Commander Showdown – Muldrotha vs Yarok

(Muldrotha, the Gravetide by Jason Rainville | Yarok, the Desecrated by Daarken)

Salty About Sultai

If you’ve been watching EDHREC closely, you’ll notice that we’re undergoing more regular data purges to keep the data fresh and current. Rather than provide data from all time, which might recommend cards from years ago that no longer maintain current relevance, EDHREC is limiting its dataset to decks uploaded or updated within the past two years. Within the past couple of weeks, we ran another round of scraping to stay within that two-year limit, and to the shock of all, we witnessed a dethroning.

Muldrotha, the Gravetide has eclipsed Atraxa, Praetors’ Voice as the most-built commander within the past 2 years. It’s a close race, but it’s still a pretty big event.

Muldrotha is known to all as the Sultai commander who just won’t quit. Destroying any of Muldrotha’s belongings only results in her replaying those belongings to repeat their amazing abilities.

And of course, at the mention of ‘repeating amazing abilities’, another Sultai commander perks up its ears and rears its ugly head: Yarok, the Desecrated.

Before I begin, I have a tiny soapbox moment – these commanders are not Sultai. Within the actual game, yes, they are blue, black, and green, but in terms of Magic: the Gathering‘s actual color pie, both Muldrotha and Yarok are in entirely incorrect colors.

Muldrotha, the Gravetide should be Abzan, not Sultai. Aside from the word “tide” in her name, nothing about her abilities has anything to do with the color blue. White has historically returned permanents to the battlefield, but blue has not. It gets back spells, but not permanents. The closest blue has ever gotten is Argivian Restoration, an ability that no longer belongs to blue.

Similarly, you could change Yarok, the Desecrated into an Esper commander without changing a single word on the card.

This isn’t the first time a Sultai commander has lifted abilities from white’s already extremely limited slice of the color pie and made them better than white could, but if I’m going to write about two astronomically popular Sultai powerhouses, I feel it prudent to note that one of the reasons they’re so good is because they’re doing things Sultai shouldn’t be able to do.

Then again, that’s Sultai for you.

Alright, enough self-indulgent rambling. We’re not here for color pie philosophy, we’re here to figure out which of these commanders is best suited to help you destroy your enemies. Muldrotha, the Gravetide and Yarok, the Desecrated are both insane engines that reward you for repeatedly playing and replaying your cards. They each produce so much additional advantage, almost by accident, that they’ll bury your enemies in sweet, sweet value.

If you want Sultai to make your opponents salty, which of these commanders is right for you? Do you want Muldrotha, the Gravetide to revive things from your graveyard to re-trigger their enter-the-battlefield effects, or do you want Yarok, the Desecrated to re-trigger those effects right away? Let’s find out more in this week’s Commander Showdown!


Muldrotha the Mulldrifter

Let’s begin with Muldrotha, the Gravetide. Muldrotha’s ability to play up to one card of each permanent type from your graveyard each turn has catapulted her into the new #1 status. So what are folks doing with this commander?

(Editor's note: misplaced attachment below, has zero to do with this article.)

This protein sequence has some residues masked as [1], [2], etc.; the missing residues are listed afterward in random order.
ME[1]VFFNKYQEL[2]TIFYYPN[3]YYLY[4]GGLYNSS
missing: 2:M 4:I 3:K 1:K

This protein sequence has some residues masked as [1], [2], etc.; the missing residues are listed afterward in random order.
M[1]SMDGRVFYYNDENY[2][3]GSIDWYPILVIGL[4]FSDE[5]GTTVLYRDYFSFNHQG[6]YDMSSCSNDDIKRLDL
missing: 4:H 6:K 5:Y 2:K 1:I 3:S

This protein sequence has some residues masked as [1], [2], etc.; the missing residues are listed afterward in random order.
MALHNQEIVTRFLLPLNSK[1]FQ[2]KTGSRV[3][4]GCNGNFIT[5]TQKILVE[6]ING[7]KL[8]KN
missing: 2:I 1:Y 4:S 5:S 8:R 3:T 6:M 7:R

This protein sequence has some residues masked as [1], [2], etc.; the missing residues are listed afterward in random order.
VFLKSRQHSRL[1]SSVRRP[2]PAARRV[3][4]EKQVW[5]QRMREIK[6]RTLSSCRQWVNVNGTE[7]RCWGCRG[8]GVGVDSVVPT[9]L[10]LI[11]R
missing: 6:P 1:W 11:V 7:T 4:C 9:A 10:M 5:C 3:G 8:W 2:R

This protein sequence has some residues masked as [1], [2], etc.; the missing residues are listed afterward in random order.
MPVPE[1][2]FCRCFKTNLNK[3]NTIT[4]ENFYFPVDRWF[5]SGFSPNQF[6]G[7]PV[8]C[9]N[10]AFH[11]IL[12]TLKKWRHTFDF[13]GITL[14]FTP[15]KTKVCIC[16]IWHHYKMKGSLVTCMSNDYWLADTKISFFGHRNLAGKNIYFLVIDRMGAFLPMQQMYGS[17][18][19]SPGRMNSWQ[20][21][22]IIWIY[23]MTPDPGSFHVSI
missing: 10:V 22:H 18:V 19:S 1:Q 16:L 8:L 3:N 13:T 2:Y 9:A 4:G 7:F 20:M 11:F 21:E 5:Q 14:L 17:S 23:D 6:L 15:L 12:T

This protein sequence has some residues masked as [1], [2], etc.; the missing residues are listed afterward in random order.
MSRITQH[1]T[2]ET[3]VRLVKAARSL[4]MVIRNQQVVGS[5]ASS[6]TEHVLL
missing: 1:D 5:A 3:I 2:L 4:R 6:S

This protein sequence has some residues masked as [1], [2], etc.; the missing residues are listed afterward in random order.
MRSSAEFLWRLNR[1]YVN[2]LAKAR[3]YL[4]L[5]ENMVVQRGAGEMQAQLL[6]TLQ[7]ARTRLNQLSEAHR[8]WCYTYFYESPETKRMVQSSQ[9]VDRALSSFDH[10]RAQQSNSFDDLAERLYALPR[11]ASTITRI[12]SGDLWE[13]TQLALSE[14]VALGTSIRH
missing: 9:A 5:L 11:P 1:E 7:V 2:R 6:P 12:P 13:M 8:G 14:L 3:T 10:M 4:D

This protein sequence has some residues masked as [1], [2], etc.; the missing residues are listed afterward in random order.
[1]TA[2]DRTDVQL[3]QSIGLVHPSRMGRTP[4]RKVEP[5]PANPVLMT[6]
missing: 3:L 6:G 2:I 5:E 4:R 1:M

Drowning in value, that’s what. Muldrotha basically turns the graveyard into a second hand of cards, which is a degree of card advantage few other commanders can hope to match. Though she cannot recast instants or sorceries, creatures that sacrifice themselves provide her all the abilities she requires. A Sakura-Tribe Elder is basically Rampant Growth with free Buyback. A Mulldrifter is effectively a Divination that won’t go away.

Enchantments and artifacts that sacrifice themselves are also good ways for Muldrotha to eke out additional advantages. Mystic Remora, for instance, has a downside that Muldrotha is able to skirt around whenever she likes by simply replaying the enchantment later on. Sagas like The Eldest Reborn have a built-in timer that sends them to the graveyard, perfect for Muldrotha to begin the process anew. Recasting all manner of permanents, especially in combination with engines like Secrets of the Dead, Muldrotha is stuffed so full of value that it’s not hard to see why she’s become such an appealing option.

That isn’t Muldrotha’s real strength, though. The real value she provides isn’t from how many cards she can accrue, but rather in her resilience.

Frankly, Muldrotha, the Gravetide is a bit like Avacyn, Angel of Hope. Any hope your opponents have of destroying your permanents is rendered moot. Assassin’s Trophy? Krosan Grip? These are laughable in the face of the Gravetide. This allows Muldrotha to win the grindiest of battles. She’s the mistress of attrition.

A Plaguecrafter every turn is very difficult for your enemies to get around. The threat of eternal Seal of Primordiums makes every artifact and enchantment your opponents cast very risky investments. Your opponents can’t even attempt to defeat you in combat if you keep resummoning Spore Frog every turn. She can even prevent others from attempting the same graveyard shenanigans she’s abusing by constantly threatening a Nihil Spellbomb or other such business.

All these effects make her exceptionally difficult to defeat. Your opponents frankly must deal with Muldrotha herself, or else exile your graveyard, a thing you and your Glen Elendra Archmage/Siren Stormtamer are reluctant to allow them to do.

Just exiling her graveyard doesn’t completely demolish Muldrotha, though. Spending so much mana to play cards in her graveyard means that she’ll almost always have a stacked hand even after her graveyard vanishes. Plus, while all these cards are enhanced by Muldrotha, they are still excellent on their own. Even without filling her graveyard on purpose with cards like Satyr Wayfinder or Vessel of Nascency, she can simply rebuild when her cards are sent to the graveyard during the normal course of gameplay, such as dying in combat.

There is a trick Muldrotha players have to be careful about, however. Let’s illustrate it with a decklist:

Mulling it Over

Commander (1)
Creatures (33)
Enchantments (11)
Instants (3)
Sorceries (2)
Planeswalkers (2)
Artifacts (11)
Lands (37)

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If, at a minimum, Muldrotha is returning one land and one creature from the graveyard each turn, that’s fine… but it’s also just fine. Muldrotha players seek to take advantage of her abilities by getting back multiple card types per turn, to accumulate the most value.

While Meren of Clan Nel Toth players can devote all their energy into creature-specific synergies, Muldrotha players must thread the needle by providing compelling effects across multiple permanent types. Many of the best effects appear on creatures, though, which often means Muldrotha decks are built to find other ways to get back multiple creatures in one turn.